Comfort and joy in the Pink Lady

I have been wondering how to deal with the fact that my life is brimming with good things while others are suffering, and chaos reigns in many aspects of the larger society. There is a scale between guilt on the one hand and smug, oblivious self-satisfaction on the other that I am trying to navigate. A delicate point somewhere on that scale is a state of humble gratitude. It is delicate because it is hard to rest there for any length of time. It becomes easier when I think of gratitude as a mix of comfort and joy. That’s what I have been experiencing lately.

Let me raise a glass to current life in our house, the Pink Lady. I haven’t named her recently or written much here because things have been shuffling and changing over the past months. We are still in a pandemic, which in itself changes things. I haven’t had much new to say about that for a while. But now I see some surprising ways the pandemic has brought benefits to us, thanks partly to the vision we had when we bought this oversized old home three and a half years ago.

We envisioned increasing the beauty of a corner on the edge of a historic neighborhood. We have done that by putting finishing touches on the house renovation and creating an outstanding shade-and-wildflower garden on the large lot.

We envisioned filling the house in ways about which we were pretty vague. Family visits? Renting the third-floor semi-apartment? Eventually having space for a caretaker in our old age? Hosting people needing temporary housing? Filling the house with refugees?

The first three years we rented the third floor to a very busy graduate student who needed a place to sleep four nights a week. We hardly saw Michael at all. We hosted family occasionally, and the two extra bedrooms on the second floor served well for that.

In March of this year, Michael’s graduate program ended and he moved out; we welcomed Ben, an asylum-seeker from Uganda; and the pandemic arrived full force. Ben moved into the third floor and we all stayed home.

Family visits ceased and have now been postponed to some unforeseeable time in the future. Given the continuing draconian changes in immigration policy, Ben’s future is also unforeseeable. He may not be financially independent for some time. But he has turned out to be a great housemate, helper, and companion and the open-ended nature of the arrangement is just fine with us. He is keeping our new garden weeded and watered and it looks spectacular. He also cleans up the kitchen every evening and does a better job of it than Vic and I ever did. Ben is a joy to be around when he is around. He has his own space and, increasingly, his own friends and odd jobs that take him outside our “bubble” in ways with which we are pretty comfortable.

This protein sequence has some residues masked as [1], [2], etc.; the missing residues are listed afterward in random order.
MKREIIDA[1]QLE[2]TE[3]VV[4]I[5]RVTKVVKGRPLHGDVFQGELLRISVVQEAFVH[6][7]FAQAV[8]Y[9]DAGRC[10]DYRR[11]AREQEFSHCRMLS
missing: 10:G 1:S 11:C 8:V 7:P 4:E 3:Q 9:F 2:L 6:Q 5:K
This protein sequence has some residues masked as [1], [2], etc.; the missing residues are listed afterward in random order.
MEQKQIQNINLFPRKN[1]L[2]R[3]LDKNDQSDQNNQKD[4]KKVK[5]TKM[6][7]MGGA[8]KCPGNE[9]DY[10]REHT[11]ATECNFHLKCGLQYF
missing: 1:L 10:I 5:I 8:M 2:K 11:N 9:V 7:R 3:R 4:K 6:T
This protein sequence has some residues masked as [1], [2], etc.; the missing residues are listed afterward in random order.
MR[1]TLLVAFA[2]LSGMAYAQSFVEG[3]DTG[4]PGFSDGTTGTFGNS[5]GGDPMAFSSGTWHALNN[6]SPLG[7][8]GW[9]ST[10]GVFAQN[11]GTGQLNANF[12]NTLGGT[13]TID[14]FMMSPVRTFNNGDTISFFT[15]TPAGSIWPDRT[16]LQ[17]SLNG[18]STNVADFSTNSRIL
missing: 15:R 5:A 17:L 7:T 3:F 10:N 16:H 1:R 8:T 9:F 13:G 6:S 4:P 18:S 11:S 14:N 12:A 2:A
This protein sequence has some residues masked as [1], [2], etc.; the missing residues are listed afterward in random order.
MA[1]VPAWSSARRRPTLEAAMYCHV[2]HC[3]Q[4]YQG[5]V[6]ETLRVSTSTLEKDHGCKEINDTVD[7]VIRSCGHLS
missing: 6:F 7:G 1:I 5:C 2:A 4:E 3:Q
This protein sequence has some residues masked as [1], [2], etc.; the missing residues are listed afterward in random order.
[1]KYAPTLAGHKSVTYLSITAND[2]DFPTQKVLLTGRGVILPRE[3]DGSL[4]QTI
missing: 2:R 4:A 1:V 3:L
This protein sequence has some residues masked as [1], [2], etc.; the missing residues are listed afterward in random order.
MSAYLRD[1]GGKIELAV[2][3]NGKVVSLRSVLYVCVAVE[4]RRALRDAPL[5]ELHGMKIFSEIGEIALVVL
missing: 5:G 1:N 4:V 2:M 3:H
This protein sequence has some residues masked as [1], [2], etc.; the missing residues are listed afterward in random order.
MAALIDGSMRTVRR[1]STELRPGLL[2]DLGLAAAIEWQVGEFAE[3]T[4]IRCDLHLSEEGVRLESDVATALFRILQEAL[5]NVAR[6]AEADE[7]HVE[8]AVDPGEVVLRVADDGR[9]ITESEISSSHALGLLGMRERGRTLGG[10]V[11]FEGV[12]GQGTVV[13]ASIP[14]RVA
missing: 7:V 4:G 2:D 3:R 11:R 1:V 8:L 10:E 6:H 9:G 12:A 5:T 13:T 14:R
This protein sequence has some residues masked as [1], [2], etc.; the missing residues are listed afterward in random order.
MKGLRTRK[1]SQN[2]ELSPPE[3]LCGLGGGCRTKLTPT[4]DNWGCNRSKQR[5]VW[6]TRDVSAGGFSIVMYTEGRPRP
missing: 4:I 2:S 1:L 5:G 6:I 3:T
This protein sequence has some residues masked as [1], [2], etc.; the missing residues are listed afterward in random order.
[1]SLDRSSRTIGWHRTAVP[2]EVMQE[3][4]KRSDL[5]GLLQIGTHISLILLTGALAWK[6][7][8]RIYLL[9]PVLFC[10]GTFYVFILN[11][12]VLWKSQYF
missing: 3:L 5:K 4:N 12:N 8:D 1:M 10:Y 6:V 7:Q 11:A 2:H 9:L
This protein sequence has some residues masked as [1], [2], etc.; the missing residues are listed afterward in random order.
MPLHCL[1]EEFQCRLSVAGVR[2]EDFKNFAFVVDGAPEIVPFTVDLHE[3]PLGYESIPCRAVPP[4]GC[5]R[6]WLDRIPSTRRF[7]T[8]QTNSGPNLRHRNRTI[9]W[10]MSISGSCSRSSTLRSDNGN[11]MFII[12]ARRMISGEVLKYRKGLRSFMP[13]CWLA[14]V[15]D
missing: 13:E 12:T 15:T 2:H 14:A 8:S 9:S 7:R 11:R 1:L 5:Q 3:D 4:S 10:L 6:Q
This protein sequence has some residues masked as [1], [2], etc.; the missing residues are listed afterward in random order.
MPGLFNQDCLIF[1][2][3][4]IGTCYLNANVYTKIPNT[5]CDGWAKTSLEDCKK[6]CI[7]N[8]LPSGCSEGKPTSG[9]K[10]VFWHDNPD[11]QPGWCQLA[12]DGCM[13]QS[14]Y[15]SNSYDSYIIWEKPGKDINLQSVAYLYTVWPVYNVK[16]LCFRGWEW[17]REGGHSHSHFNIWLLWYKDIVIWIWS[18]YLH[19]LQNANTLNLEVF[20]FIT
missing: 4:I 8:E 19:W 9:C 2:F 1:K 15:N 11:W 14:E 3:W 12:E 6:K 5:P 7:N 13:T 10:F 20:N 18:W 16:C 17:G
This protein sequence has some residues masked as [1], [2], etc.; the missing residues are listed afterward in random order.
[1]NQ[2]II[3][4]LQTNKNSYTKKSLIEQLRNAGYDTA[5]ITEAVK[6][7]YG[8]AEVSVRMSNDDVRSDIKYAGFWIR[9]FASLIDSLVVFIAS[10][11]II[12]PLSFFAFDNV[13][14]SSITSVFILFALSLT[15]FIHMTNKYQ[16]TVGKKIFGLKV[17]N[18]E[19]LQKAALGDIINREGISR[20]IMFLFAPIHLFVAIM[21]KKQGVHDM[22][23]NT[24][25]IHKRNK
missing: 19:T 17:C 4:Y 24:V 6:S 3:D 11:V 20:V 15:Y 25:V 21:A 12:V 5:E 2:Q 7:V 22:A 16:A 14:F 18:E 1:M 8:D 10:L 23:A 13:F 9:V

Our comfort with this arrangement caused us to leap at the chance to welcome another asylum-seeker to our household just over a week ago. If one works well, why not two? Those second-floor bedrooms aren’t going to be used by family visits anytime soon. “Sandra” was part of the same group of African asylum-seekers who landed in Mexico last fall and made their way to detention in the US. She’s also from Uganda and we learned to know her before everything shut down. She and Ben are good friends. Her host in this city was unable to continue the open-ended arrangement imposed by the pandemic and changing work rules.  We talked among ourselves and agreed to invite Sandra to move in.

Sandra is not only a delightful person; she also loves to cook and clean! Suddenly we have a live-in gardener, cook, and cleaner. We pay Ben and Sandra for certain duties; the rest they insist on doing in exchange for our hospitality, and nobody does anything they don’t like to do. Real jobs have to wait for long-delayed work permits.

We feel like an expanded family. Ben and Sandra are about the age of our children. Both are communicating with and helping support families back home. They have suffered much in getting here and the burden of their uncertain future weighs heavily on them. We’ve experienced, in the past 10 months with Ben, some of the stress and cruelty of our dysfunctional and often cruel immigration system, complicated further by the pandemic. However, the rewards have been far greater. These two are bringing liveliness and warmth to life in the Pink Lady. Comfort and joy.

3 thoughts on “Comfort and joy in the Pink Lady

  1. Oh, tidings of comfort and joy, comfort and joy! Oh, tidings of comfort and joy
    … And community, hospitality, beauty, reciprocity, hope, patience, imagination, open heartedness, cross cultural connections, and service. That’s all. Oh. You need to create a libation called “The Pink Lady.” And serve it with manna for communion.

  2. Pingback: Coronasomnia | the practical mystic

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